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Cell Biology And Molecular Mechanisms In Artificial Device Infections

A. Gristina, G. Giridhar, B. L. Gabriel, P. T. Naylor, Q. Myrvik
Published 1993 · Chemistry, Medicine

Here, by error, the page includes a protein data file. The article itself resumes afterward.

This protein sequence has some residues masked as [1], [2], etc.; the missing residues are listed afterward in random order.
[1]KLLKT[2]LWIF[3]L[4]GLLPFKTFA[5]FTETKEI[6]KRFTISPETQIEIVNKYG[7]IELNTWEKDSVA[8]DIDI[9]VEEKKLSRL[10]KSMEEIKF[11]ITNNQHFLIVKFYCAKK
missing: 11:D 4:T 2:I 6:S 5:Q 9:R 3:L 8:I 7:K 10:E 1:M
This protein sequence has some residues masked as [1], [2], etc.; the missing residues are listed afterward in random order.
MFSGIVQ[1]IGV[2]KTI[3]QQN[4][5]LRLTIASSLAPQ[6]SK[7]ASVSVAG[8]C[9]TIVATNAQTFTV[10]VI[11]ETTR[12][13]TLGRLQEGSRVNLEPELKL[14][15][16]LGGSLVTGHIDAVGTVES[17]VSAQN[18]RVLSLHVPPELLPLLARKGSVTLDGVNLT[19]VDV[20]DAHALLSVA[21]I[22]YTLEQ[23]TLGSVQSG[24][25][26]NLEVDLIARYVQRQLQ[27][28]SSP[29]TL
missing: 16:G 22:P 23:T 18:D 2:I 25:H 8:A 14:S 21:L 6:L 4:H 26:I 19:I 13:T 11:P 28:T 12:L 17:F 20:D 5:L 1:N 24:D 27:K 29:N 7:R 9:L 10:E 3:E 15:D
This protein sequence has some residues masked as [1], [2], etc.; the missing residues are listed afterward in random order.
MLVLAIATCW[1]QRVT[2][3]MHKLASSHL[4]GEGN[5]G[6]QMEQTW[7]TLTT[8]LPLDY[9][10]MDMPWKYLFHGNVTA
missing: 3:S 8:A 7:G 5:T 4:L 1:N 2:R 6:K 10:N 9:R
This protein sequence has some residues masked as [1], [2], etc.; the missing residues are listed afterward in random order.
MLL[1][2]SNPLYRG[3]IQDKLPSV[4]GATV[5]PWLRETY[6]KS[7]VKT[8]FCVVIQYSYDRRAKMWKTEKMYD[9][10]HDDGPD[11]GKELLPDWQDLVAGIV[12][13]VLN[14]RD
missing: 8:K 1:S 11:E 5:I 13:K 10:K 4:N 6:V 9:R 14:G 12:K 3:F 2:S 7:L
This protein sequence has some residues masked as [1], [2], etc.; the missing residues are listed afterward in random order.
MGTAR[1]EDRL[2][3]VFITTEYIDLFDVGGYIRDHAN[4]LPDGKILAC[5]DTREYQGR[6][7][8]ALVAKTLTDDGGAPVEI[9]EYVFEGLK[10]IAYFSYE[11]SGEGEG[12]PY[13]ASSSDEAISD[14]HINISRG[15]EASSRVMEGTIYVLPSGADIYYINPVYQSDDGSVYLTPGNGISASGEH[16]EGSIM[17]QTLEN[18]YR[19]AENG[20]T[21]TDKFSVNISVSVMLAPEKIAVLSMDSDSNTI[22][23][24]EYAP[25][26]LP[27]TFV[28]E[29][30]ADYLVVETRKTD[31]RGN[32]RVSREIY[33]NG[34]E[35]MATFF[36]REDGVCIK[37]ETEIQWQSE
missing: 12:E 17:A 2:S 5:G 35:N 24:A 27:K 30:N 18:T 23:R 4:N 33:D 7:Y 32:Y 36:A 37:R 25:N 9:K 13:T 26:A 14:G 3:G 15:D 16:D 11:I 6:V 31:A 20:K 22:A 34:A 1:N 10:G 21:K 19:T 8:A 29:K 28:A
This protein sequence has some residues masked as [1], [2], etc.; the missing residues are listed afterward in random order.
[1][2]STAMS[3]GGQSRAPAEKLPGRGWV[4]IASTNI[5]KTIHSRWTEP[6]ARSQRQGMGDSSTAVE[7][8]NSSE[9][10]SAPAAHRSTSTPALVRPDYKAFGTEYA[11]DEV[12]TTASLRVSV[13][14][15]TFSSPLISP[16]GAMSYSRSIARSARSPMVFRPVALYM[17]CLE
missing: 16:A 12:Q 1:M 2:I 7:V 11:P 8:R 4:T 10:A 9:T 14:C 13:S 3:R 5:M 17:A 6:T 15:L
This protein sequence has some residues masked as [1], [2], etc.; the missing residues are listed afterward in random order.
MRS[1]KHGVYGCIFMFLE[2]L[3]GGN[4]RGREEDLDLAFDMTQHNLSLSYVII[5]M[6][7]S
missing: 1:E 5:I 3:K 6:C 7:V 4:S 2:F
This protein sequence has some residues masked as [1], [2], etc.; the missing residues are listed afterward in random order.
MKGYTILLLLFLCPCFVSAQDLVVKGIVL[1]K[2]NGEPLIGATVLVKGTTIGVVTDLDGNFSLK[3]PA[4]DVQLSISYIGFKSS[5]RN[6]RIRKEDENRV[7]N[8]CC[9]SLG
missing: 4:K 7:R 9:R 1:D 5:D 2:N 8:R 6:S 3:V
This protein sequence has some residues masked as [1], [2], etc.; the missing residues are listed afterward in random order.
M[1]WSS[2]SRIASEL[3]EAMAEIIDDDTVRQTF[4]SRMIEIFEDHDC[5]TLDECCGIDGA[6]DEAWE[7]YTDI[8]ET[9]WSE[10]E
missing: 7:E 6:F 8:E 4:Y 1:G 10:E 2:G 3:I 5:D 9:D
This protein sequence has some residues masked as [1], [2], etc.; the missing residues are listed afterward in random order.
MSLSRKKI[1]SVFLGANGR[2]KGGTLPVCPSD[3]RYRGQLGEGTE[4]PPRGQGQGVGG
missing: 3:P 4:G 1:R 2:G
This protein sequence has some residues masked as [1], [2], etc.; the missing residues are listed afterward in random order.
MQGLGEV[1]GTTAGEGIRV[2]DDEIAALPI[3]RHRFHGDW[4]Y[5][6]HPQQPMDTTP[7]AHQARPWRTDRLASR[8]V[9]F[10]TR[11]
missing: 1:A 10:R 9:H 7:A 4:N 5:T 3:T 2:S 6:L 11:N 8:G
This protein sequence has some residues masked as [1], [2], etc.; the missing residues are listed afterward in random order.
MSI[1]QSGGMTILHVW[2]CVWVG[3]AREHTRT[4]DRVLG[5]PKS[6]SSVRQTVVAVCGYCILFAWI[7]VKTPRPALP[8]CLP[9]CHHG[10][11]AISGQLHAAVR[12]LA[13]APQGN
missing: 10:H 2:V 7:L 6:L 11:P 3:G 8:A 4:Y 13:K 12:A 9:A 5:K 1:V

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Biomaterials are being used with increasing frequency for tissue substitution. Complex devices such as total joint replacement and the total artificial heart represent combinations of polymers and metal alloys for system and organ replacement. The major barrier to the extended use of these devices is bacterial adhesion to biomaterials, which causes biomaterial-centered infection, and the lack of successful tissue integration or compatibility with biomaterial surfaces. Adhesion-mediated infections are extremely resistant to antibiotics and host defenses and frequently persist until the biomaterial or foreign body is removed. The pathogenesis of adhesive infections is related, in part, to preferential colonization of “inert” substrata whose surfaces are not integrated with healthy tissues composed of living cells and intact extracellular polymers. Tissue integration is an interesting parallel to microbial adhesion and is a desired phenomenon for the biocompatibility of certain implants and biomaterials. Tissue integration requires a form of eukaryocytic adhesion or compatibility with possible chemical integration to an implant surface. Many of the fundamental principles of interfacial science apply to both microbial adhesion and to tissue integration and are general to and independent of the substratum materials involved. Interactions of biomaterials with bacteria and tissue cells are directed not only by specific receptors and outer membrane molecules on the cell surface, but also by the atomic geometry and electronic state of the biomaterial surface. An understanding of these mechanisms is important to all fields of medicine and is derived from and relevant to studies in microbiology, biochemistry, and physics. Modifications of biomaterial surfaces at an atomic level will allow the programming of cell-to-substratum events, thereby diminishing infection by enhancing tissue compatibility or integration, or by directly inhibiting bacterial adhesion.
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